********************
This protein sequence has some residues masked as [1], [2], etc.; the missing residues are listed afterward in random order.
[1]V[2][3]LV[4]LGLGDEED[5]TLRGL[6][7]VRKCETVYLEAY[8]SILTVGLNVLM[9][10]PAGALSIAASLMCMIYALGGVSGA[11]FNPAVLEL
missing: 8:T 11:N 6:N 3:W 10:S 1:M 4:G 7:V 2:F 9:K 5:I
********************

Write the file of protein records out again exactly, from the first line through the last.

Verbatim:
This protein sequence has some residues masked as [1], [2], etc.; the missing residues are listed afterward in random order.
[1]V[2][3]LV[4]LGLGDEED[5]TLRGL[6][7]VRKCETVYLEAY[8]SILTVGLNVLM[9][10]PAGALSIAASLMCMIYALGGVSGA[11]FNPAVLEL
missing: 8:T 11:N 6:N 3:W 10:S 1:M 4:G 7:V 2:F 9:K 5:I